Omnichannel fitness

The key to success is nurturing a strong community which drives engagement, offering an irresistible club experience, as well as engagement outside the four walls.

Outside of the club space, the evolution of fitness continues to present exciting potential to reach new audiences. A recent survey from Mindbody found 35 per cent of current members tried their current class online first. With the technology currently available, the gamification of fitness will be a natural development.

Operators now need to find ways to engage younger athletes, as millennials and boomers remain loyal members, but there’s still work to be done in appealing to Gen Z. Understanding what they’re looking for in a workout and how they spend their time will be key to providing offerings that catch their eye.

Gen Z are digital natives, so it makes sense to adopt a digital-first approach and omnifitness offerings are perfectly positioned to nurture this type of prospect. We know the majority of financial decisions are now made online, so reaching this cohort where they’re at is crucial.

The next 18 months will be a test; but it’s also a chance for the sector to lean into the challenges and embrace innovation. Creating fitness experiences which capture the imagination and stand out from the crowd is more important than ever. For those who are brave enough to be bold, exploring new ways to engage with members is a key play as we battle through this period of uncertainty.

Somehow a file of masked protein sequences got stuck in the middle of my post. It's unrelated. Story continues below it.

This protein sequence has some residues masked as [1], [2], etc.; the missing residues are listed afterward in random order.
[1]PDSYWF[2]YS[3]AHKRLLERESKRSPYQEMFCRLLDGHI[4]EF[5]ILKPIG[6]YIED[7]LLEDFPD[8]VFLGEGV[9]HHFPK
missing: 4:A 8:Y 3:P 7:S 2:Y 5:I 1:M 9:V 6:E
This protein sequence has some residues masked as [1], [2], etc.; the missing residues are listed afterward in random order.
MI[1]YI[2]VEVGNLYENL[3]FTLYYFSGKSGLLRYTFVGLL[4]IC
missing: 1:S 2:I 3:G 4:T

The next 18 months will be a test, but it’s also a chance for the sector to lean into the challenges and embrace innovation
Social connection is a big reason for members’ to visit clubs / PHOTO: les mills
Huw Edwards
CEO, ukactive
photo: uk active

While the economic climate has created the harshest operating conditions, our sector has not allowed progress to be halted. We’ve been making inroads on the national health agenda to demonstrate even greater value and potential for our sector to relieve pressure on health and social care services. UK Active’s musculoskeletal (MSK) pilot with operators represents a potentially game-changing contribution to reduce waiting lists and increase economic productivity by supporting a healthy population.

Alongside this, we’ve seen continued advances in the development of standards across key areas – from improving inclusion and increasing female participation, to operational safety, sustainability, and digital transformation. We remain determined to drive forward sector progress to reduce inequalities and achieve our 2030 mission of bringing more than five million new members into the sector.

Supportive role